Regarding the change requiring the VA Funding Fee cost to be included in LTV calculations for refinances up to 100% LTV, it is not clear how the Veteran will benefit. It is also not clear how the Department of Veterans Affairs regulatory agency will benefit from this modification and, since there are many disadvantages to Veterans and the VA as a result of this modification, the implication is that this modification is made at the expense of the VA and the Veterans it was designed to serve. Here is one example:
Those who might not otherwise be eligible to refinance as a result of this modification will directly impact revenue generated by the VA with fewer VA funding fees collected particularly from homeowners with larger loan amounts and lower amounts of equity.
For example, prior to this modification, a Veteran with a loan amount at $580,200 and a value of $600,000 has the capability to payoff debts worth up to $19,800 using the VA cash out refinance program because the final loan amount's LTV was capped at 103.3%, which represents a funding fee collected by the VA for almost $20,000. By requiring the funding fee to be calculated within 100% of the home's value, the Veteran is essentially priced out of the opportunity to refinance and pay down almost $20,000 worth of debts because the VA funding fee would engulf the full amount of equity. This is a disadvantage for both the VA and the veteran, both of whom will no longer have access to an additional $20,000 in disposable revenue as a result of this modification. Veterans needing such a small amount are typically the type of customer needing immediate access to cash to avoid a sudden crisis in their finances or to pay for medical emergencies, and these desperate servicemembers will be priced out of the market by the VA's modification.
What's more, has the VA weighed the financial implications of this by identifying how many refinances will be priced out of the market as a result of this rule? Hypothetically speaking, the loss of merely 10,000 of these loans represents a loss in revenue totaling $200 million for the VA's regional loan centers.
Furthermore, It is not clear how this modification benefits the VA and the veteran, but what is clear is there are disadvantages to both parties that are worth recognizing. If the benefits of this modification to the VA and the veteran exist and simply were not stated, please explain what these benefits are so that everyone affected by this modification can understand how the VA weighed the benefits against the disadvantages so that we can all arrive to the conclusion that the benefits outweigh the disadvantages.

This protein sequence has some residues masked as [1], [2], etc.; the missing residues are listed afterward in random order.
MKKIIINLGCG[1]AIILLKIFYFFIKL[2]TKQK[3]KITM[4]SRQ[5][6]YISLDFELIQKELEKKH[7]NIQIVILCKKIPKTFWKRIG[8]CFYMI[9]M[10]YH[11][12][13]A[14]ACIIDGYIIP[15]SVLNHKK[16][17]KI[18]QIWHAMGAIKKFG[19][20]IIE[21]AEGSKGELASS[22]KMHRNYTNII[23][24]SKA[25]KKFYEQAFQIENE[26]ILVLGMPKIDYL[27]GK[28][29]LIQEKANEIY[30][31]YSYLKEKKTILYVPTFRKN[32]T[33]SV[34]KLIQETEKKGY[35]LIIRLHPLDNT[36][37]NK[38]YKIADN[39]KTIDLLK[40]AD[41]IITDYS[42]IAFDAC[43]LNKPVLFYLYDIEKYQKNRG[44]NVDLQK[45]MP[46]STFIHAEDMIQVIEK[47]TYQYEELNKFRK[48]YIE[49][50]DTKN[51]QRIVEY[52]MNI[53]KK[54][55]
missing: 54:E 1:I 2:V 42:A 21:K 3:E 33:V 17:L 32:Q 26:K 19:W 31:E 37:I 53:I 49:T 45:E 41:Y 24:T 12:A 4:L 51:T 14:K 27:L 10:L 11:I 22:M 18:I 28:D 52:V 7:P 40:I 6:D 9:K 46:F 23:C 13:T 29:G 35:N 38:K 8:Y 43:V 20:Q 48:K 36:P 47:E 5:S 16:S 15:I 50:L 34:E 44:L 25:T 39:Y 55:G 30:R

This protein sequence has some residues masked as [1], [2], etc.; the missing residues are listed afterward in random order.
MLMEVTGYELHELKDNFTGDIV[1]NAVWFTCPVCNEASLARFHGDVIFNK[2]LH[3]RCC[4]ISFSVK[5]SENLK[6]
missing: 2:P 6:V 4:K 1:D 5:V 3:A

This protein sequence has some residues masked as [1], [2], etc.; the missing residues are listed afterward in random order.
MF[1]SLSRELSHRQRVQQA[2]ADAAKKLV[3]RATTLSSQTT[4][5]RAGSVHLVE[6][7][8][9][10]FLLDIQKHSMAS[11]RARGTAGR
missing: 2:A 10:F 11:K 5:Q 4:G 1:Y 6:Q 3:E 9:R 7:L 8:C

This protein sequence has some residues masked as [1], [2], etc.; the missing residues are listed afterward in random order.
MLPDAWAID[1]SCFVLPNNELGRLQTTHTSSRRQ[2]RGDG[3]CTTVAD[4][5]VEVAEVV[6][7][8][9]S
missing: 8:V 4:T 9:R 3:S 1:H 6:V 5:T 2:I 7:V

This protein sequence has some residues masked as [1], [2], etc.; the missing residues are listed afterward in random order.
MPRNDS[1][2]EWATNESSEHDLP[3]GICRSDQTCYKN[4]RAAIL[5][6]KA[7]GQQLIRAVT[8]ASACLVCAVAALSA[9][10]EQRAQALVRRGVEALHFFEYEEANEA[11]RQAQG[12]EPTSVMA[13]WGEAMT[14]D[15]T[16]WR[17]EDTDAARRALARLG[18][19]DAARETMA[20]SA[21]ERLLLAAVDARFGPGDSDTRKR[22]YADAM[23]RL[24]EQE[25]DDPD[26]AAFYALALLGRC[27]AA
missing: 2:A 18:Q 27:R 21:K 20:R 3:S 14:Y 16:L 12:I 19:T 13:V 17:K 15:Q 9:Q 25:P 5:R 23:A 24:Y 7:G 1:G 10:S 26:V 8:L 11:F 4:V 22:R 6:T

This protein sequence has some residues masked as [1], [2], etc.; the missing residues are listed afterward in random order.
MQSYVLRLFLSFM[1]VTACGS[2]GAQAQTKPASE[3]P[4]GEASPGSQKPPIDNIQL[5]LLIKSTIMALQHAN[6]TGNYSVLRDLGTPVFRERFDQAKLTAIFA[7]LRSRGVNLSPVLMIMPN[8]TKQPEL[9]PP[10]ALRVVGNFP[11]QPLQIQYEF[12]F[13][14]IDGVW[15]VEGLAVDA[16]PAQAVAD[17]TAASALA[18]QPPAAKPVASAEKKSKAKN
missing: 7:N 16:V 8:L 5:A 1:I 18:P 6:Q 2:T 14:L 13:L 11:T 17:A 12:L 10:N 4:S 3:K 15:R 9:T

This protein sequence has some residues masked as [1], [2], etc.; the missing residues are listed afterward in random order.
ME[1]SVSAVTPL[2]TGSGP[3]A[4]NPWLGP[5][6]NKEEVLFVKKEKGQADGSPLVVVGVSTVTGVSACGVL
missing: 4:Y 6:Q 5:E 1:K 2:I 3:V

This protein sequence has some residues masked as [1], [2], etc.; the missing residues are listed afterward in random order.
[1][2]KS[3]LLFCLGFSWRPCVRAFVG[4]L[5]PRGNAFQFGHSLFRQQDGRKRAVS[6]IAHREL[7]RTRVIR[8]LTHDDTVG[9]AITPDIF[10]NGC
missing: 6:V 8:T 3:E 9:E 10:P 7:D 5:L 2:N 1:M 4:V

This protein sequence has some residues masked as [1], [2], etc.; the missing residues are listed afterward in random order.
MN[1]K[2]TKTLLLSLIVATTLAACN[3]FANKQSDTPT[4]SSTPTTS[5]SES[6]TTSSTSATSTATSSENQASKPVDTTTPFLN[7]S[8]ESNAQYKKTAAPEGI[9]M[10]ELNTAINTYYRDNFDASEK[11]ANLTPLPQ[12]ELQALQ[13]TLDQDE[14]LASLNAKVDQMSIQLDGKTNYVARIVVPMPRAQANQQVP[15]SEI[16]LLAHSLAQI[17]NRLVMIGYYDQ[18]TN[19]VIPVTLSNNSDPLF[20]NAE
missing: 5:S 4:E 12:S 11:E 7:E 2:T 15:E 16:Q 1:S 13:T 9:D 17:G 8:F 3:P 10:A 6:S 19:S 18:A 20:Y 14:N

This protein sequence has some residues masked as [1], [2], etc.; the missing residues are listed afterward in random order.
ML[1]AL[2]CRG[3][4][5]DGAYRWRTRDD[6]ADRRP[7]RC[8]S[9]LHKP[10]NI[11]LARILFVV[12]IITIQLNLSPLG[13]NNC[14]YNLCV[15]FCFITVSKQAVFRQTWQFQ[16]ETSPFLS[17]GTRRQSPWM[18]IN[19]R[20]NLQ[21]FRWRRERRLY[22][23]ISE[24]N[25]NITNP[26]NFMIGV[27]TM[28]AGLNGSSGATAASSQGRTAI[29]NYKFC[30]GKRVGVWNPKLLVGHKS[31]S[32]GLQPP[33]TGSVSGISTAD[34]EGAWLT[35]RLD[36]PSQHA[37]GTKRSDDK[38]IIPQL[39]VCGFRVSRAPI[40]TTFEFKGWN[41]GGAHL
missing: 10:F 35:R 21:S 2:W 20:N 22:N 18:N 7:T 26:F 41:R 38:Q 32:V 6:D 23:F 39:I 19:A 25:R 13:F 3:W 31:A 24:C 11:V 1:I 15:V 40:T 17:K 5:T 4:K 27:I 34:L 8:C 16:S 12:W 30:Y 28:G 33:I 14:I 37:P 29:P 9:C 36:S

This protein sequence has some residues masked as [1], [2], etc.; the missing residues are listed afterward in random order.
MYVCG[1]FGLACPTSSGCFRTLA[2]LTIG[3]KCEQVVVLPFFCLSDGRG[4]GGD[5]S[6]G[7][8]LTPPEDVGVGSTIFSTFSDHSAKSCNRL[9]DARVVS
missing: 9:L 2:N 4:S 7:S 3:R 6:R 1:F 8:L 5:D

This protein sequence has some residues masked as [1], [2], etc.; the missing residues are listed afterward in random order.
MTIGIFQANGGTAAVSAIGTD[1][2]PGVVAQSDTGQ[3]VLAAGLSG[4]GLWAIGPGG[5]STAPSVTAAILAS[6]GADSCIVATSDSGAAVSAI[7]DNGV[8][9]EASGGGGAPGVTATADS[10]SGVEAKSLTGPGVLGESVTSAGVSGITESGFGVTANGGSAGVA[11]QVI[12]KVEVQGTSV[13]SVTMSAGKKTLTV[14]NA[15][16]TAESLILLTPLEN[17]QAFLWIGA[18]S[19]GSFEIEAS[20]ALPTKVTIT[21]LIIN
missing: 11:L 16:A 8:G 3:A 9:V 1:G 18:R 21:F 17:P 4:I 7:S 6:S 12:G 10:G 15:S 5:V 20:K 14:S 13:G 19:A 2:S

If this is not possible, then this modification implies that the VA is suddenly in the business of knowingly making rule changes that is financially counterproductive to itself and the Veterans it is designed to serve.
Regarding explanations on how the removal of home equity may affect the Veteran, this should not be required on VA Cash Outs involving debt consolidations for the simple fact that the savings generated from debt relief always outweighs the benefits of equity saved, which is not disposable income but just a number on paper. For someone wanting to consolidate debt, what benefits exist by leaving equity assets in the home while one pays off high interest debt with out of pocket assets? Other than being a number on paper, the equity does nothing for Veterans who could save themselves from a financial emergency in the event that, hypothetically speaking, they are not forced into selling a home that may be underwater years later due to a recession and not being able to pay off debts from years prior.
Lastly, the VA has created an unreasonable degree of ambiguity with its modification of seasoning requirements for Type 1 and Type 2 cash outs. The timelines of 210 days or 6 payments from the first payment date is redundant to the extent that it does not make sense, and this is because the VA attaches a modifier to these timelines consisting of "on the later date of". Frankly, regardless of the first payment date, 6 payments will never be the later date of 210 days, which is 7 months. No such scenarios on exist for applicants of Cash Out refinances due to AUS requirements for late payments.
Furthermore, while the seasoning changes were presumably designed to be consistent with Ginnie Mae's interpretation of seasoning requirements, it fails to consider H. R. 6737 and S. 3536 Protect Affordable Mortgages for Veterans Act of 2018 which was designed to give Ginnie Mae the freedom to bring their interpretation of seasoning requirements in line with the VA's. This bill was already passed in the House and was recently introduced in Senate, so the President is expected to see it on his desk for his signature shortly, which means the VA's new modification to seasoning timelines will recreate the exact problem of inconsistency with Ginnie Mae that it presumably aims to reconcile in the first place.